The Indiana Court of Appeals remitted a divorce case after finding that the court made a mistake in legally changing a child’s name and calculating the father’s maintenance obligation.
Before Callie Faulk gave birth to her son, she moved out of her marital home and filed for divorce from Brent Faulk. Their son was born in August 2018 and was given the surname “Bissell”, his mother’s maiden name, instead of “Faulk”, his father’s last name, before the father could visit the child in the hospital.
During a hearing in March 2020, the father asked to change the child’s last name to Faulk and the mother asked to either not change his last name or to change his last name to Bissell-Faulk. A dissolution decree issued by the Boone Superior Court changed the child’s surname to Bissell-Faulk and required the father to pay $ 208 per week for child support.
Father appealed, and the Indiana appeals court upheld, partially overturned, and cited a judgment upheld Monday in part, and referred in the case of Brent C. Faulk v Callie J. (Bissell) Faulk, 20A-DC-1432.
The appellate body first found that the court had wrongly changed the child’s last name to “Bissell-Faulk” and found that it was not empowered to do so.
“The only law that would approve a name change for children is Indiana Code Section 34-28-2-2, which requires a parent or guardian who wishes to change a child’s name to petition to review ‘and ‘Must detail why the change is being requested,’ ”wrote Judge Terry Crone on behalf of the appeals court.
When the Appellate Body found that none of the required procedures had been followed in the present case, it reversed and sent instructions to revoke the child’s name change.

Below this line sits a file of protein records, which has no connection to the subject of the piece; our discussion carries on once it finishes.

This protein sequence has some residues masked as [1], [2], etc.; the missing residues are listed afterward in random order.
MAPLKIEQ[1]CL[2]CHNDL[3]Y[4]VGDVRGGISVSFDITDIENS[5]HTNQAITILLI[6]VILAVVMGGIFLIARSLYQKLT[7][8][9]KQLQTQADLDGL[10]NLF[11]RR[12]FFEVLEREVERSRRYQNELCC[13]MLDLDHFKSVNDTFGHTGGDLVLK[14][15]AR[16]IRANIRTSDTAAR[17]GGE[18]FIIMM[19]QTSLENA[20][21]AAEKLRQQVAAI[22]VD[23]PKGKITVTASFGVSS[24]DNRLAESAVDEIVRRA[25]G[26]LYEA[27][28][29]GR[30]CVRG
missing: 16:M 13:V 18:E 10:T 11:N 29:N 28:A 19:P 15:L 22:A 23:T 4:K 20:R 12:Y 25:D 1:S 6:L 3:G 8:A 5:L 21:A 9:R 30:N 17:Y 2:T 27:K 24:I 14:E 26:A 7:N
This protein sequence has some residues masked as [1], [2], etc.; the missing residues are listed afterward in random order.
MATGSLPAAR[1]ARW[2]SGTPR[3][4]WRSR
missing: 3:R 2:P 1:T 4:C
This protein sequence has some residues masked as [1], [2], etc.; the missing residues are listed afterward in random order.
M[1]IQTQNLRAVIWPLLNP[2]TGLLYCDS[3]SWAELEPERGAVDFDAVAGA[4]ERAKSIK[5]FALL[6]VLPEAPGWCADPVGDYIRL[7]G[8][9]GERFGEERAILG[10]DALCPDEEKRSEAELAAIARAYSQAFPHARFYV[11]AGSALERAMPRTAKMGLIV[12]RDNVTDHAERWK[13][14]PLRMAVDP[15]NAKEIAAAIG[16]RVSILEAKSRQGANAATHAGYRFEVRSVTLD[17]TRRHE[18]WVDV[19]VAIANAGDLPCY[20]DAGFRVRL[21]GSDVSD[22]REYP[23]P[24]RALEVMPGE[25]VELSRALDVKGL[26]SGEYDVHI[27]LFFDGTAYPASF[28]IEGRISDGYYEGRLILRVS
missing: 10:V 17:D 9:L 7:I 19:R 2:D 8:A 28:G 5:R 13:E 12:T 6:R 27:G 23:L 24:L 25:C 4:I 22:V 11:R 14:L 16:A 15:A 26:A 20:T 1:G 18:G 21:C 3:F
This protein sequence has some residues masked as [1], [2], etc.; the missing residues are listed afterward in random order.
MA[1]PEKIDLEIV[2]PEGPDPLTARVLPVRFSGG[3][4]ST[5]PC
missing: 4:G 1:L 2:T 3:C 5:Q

The COA also found that the court had misused its discretion by not assuming any income for the mother when calculating her gross weekly income for maintenance purposes. It found that the court used her $ 48,000 annual school teacher salary in calculating the mother’s gross weekly income.
“Although mom is employed full-time, her decision not to look for work during her summer break is guided by her desire to spend time with the child and avoid incurring extra childcare costs,” Crone wrote. “… Even so, mother’s rent-free life with her parents undoubtedly reduces her cost of living and frees up money to support the child. Accordingly, we are canceling and remitting instructions to include the value of the mother’s benefits in kind in the calculation of her gross weekly maintenance income, and am amending the decree accordingly. “
Finally, the Appellate Body found no abuse of the court’s discretion by passing an 11% true-up for the calculation of the father’s maintenance obligation or limiting the father’s options for additional parental leave.
Judge Patricia Riley wrote separately, writing a partial disagreement with the panel’s analysis and conclusion about the father’s request to change the child’s last name.
“Although I agree with the analysis of the majority that the legislature introduced a procedure for changing the name of a minor child in Ind. Code Ch. 34-28-2, it should be noted that neither the parties nor the court relied on this law or procedure, but rather formulated the name change request as an issue under the dissolution process and Mother did not object to the process as such, ”Riley wrote.
“… I admit that modern attitudes and practices regarding the surname of illegitimate and illegitimate children have changed. Therefore, I do not suggest, as set out in (Laks v. Laks, 540 PE2d 1277 (Ct. App. Ariz. 1975)), that a father’s interest in the preservation of the family name by his child should predominantly be taken into account, nor do I suggest suggest that a child traditionally has the right to use his father’s surname? She continued. “However, given the particular circumstances of this case, I cannot conclude that it would be in the best interests of the child to have a separate surname. … Accordingly, based on the evidence available to us, I find that the court abused its discretion by separating the child’s surname. “